Columnist and long time middle east correspondent Robert Fisk, on the questions not being asked in the wake of an execution of a dictator created then destroyed by America.

Who encouraged Saddam to invade Iran in 1980, which was the greatest war crime he has committed for it led to the deaths of a million and a half souls? And who sold him the components for the chemical weapons with which he drenched Iran and the Kurds? We did. No wonder the Americans, who controlled Saddam's weird trial, forbad any mention of this, his most obscene atrocity, in the charges against him. Could he not have been handed over to the Iranians for sentencing for this massive war crime? Of course not. Because that would also expose our culpability.

I'm a bit puzzled too, over how easily the following truths are swept aside, even amidst the non-stop chatter over Saddam's execution:

  • How can this execution not be perceived as directed and orchestrated by the U.S.? How can Iraq be possibly perceived as a "sovereign democracy" when foreign occupiers are in charge, and it's the commander-in-chief's desire to increase our presence there, not exit. Even though it's been established that the justification for the invasion of a country that posed no threat to the U.S. was fraudulent.

  • The crime Hussein was tried (in a sham court more concerned with revenge than justice) for aided and abetted by American leadership at the time. In fact, as Professor Cole and others have pointed out, the Reagan administration knew full well of Hussein's crimes, yet strove to cover-up and/or trivialize these events, and continued to funnel financial support and weapons to him throughout the 80's. Terry Nichols sits in prison for his role in aiding Timothy McVeigh for the criminal act of bombing the Alfred P. Murrah Federal Building in Oklahoma City. But individuals at the top of power hierarchy are never to be judged by equivalent criteria. No, they aren't directly responsible, but they do deserve blame for enabling a butcher to carry out injustice.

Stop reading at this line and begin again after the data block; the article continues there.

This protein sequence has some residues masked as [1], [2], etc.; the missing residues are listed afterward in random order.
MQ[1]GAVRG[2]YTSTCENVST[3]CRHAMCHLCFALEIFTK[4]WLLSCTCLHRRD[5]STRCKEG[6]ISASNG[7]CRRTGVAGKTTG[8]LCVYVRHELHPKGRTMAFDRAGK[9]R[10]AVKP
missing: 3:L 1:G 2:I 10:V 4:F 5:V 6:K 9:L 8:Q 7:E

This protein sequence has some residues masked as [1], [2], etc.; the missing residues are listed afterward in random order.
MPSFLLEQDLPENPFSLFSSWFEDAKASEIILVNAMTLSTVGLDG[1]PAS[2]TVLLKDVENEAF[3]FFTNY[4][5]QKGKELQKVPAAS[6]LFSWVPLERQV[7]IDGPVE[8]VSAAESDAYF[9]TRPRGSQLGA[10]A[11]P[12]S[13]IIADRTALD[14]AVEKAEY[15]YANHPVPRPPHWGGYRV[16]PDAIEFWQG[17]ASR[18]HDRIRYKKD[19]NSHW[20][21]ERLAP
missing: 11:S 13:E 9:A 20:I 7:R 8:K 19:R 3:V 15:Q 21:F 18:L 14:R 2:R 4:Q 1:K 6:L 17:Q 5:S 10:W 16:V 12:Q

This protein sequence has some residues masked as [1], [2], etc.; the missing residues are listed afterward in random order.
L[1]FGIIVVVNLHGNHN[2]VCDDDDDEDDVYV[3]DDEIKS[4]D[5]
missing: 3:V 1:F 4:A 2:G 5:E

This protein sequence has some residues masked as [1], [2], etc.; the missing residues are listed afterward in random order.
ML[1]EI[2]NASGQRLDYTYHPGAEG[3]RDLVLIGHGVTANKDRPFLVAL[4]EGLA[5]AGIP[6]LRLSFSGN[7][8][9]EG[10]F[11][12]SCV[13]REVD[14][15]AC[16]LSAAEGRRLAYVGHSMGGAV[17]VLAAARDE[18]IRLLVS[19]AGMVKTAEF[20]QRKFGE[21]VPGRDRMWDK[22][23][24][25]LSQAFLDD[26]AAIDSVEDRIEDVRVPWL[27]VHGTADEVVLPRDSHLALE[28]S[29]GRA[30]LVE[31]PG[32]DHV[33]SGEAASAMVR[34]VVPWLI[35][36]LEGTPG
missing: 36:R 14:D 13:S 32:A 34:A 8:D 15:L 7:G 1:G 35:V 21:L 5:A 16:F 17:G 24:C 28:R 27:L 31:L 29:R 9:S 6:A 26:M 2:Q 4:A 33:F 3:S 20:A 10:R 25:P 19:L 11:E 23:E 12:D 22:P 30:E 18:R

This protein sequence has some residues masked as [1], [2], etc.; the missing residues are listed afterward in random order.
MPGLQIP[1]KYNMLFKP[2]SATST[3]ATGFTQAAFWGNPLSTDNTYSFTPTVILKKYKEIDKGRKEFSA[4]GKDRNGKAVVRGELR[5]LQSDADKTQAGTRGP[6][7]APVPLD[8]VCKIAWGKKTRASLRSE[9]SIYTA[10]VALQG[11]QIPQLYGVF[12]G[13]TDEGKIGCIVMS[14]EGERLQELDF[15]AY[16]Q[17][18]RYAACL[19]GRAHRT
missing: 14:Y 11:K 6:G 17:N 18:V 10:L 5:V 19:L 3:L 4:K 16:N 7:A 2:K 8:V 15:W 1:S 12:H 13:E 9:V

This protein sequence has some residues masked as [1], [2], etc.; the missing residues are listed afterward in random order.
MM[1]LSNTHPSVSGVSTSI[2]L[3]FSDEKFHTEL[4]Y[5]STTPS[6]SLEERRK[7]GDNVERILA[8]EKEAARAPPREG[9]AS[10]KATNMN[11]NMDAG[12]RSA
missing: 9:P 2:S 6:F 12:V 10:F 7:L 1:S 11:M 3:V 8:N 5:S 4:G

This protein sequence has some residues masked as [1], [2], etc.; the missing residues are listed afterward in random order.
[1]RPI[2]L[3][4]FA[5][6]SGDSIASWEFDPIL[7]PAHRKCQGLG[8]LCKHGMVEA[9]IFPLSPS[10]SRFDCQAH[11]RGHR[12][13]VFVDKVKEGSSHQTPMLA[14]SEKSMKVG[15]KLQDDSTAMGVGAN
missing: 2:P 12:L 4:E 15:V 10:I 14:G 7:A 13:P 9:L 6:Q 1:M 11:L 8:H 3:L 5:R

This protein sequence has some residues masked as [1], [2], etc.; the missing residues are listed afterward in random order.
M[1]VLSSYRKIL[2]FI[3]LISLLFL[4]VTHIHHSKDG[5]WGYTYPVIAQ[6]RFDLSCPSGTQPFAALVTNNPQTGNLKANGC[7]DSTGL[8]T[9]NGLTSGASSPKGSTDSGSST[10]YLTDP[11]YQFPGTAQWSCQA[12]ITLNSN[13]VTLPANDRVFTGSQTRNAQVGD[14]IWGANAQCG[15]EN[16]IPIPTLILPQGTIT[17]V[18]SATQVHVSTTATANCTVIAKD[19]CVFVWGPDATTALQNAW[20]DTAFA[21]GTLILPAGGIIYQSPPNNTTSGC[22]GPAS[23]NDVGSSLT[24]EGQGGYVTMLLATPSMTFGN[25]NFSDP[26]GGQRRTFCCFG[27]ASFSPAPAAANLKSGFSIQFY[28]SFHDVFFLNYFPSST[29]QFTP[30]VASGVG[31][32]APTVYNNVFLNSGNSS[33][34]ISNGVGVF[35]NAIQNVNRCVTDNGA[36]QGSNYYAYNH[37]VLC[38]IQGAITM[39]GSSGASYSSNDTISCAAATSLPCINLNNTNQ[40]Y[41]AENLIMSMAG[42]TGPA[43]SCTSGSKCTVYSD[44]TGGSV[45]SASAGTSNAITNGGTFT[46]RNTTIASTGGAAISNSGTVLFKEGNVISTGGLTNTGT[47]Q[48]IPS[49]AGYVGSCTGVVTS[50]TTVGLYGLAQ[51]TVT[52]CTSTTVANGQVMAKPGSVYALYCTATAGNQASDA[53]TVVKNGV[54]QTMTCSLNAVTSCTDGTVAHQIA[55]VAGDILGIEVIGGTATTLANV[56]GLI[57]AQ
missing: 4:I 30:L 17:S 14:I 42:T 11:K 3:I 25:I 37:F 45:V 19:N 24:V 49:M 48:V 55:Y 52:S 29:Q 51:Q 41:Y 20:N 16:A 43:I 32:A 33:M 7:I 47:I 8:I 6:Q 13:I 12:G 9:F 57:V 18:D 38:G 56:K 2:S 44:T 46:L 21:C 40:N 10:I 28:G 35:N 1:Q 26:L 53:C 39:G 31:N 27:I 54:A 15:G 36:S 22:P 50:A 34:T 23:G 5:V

Robert Baer, on the execution of Saddam Hussein:

Now was not the time to execute Saddam Hussein. With Iraq still under coalition occupation, as far as Iraqis are concerned the rope around Saddam's neck was American. The Shi'a and the Kurds may not care whose rope it is — they just wanted the man dead and their pound of revenge. But for the Sunni, Saddam will become an instant martyr.

You'd be hard pressed to find a Sunni — or for that matter anyone else — who thinks Saddam's trial was fair or impartial. The Coalition Provisional Authority, the institution dedicated to dismantling Saddam's regime, established Saddam's tribunal. Its first head was the nephew of Ahmad Chalabi, the Iraqi exile who dedicated his life to destroying Saddam. The tribunal's presiding judge is a Kurd from Halabjah, the Kurdish city Saddam gassed in 1988. How could the man vote other than to execute Saddam and still expect to go home to Kurdistan?

The list goes on. Iraq's judiciary clearly is not independent — the Shi'a-led council of ministers has appointed and removed the tribunal's judges according to political whim. Saddam's trial was conducted inside the Green Zone, protected by American forces and paid for by American money. The U.S. Department of Justice was integral to the prosecution's investigation and training the tribunal's judges and lawyers.